The power delivered to the speakers depends on the power supplied to the amp. Obvious, it may seem, but not always taken into account.
On the output side of an amp - any of them, really, but definitely with class D - is a switch.
In the case of these three, that switch can do two things: connect one side of the speaker to the positive rail of the incoming power, and the other side to the negative, or swap it round.
The power delivered to the speaker, then, is effectively (the voltage of the power supply) squared and divided by the speaker's impedance (and fudged with a factor of two for sinewaves)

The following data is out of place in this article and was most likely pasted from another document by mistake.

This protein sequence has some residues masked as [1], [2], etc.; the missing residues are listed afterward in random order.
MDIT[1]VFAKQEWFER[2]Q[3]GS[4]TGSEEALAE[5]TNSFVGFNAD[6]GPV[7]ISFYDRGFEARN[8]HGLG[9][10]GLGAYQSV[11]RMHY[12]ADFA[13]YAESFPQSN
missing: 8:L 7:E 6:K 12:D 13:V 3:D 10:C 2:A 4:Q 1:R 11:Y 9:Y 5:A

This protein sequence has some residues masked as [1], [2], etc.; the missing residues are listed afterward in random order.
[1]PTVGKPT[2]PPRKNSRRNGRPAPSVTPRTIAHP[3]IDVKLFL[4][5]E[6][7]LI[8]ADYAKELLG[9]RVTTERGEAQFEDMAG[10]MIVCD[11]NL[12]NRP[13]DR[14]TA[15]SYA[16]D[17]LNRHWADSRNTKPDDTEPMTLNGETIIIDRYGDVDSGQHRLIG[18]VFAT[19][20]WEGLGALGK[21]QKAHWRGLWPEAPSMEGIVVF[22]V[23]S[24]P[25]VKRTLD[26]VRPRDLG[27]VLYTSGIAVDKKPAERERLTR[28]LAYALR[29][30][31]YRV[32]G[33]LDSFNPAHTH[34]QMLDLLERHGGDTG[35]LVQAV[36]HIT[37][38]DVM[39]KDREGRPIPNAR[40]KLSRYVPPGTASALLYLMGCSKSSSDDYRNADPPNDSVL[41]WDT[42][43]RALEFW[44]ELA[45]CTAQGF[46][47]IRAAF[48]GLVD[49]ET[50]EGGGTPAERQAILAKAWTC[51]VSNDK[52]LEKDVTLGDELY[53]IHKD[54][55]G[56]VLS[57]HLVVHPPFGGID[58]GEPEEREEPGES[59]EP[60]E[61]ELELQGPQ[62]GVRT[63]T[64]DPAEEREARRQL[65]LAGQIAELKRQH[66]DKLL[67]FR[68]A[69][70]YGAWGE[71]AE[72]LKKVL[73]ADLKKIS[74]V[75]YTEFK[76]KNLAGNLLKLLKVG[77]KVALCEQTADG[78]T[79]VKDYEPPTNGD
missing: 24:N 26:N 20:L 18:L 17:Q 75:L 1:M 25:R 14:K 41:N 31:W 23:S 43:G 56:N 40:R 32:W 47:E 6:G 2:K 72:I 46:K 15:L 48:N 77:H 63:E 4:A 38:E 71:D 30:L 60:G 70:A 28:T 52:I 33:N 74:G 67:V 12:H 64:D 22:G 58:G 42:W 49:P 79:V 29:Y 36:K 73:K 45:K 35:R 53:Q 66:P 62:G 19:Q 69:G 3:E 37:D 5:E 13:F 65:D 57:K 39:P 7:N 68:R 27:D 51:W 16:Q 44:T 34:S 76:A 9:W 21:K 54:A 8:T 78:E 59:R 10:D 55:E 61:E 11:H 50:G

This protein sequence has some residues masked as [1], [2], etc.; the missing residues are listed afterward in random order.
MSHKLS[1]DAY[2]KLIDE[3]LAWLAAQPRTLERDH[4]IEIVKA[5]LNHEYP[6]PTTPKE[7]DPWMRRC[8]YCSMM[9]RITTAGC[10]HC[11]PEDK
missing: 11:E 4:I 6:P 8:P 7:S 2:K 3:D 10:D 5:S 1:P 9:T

So, for more maximum power, raise the supply voltage. For less, reduce it.
The lower power amps you mention can't handle as much voltage as the higher powered one - that's partly why they're cheaper.
But you don't have to give the 20W one its full 14v. If you only let it have the 5v that one of the others wants, it'll sound just as weedy.
If it's then too quiet, you can up the supply - something you couldn't do with the lower powered ones.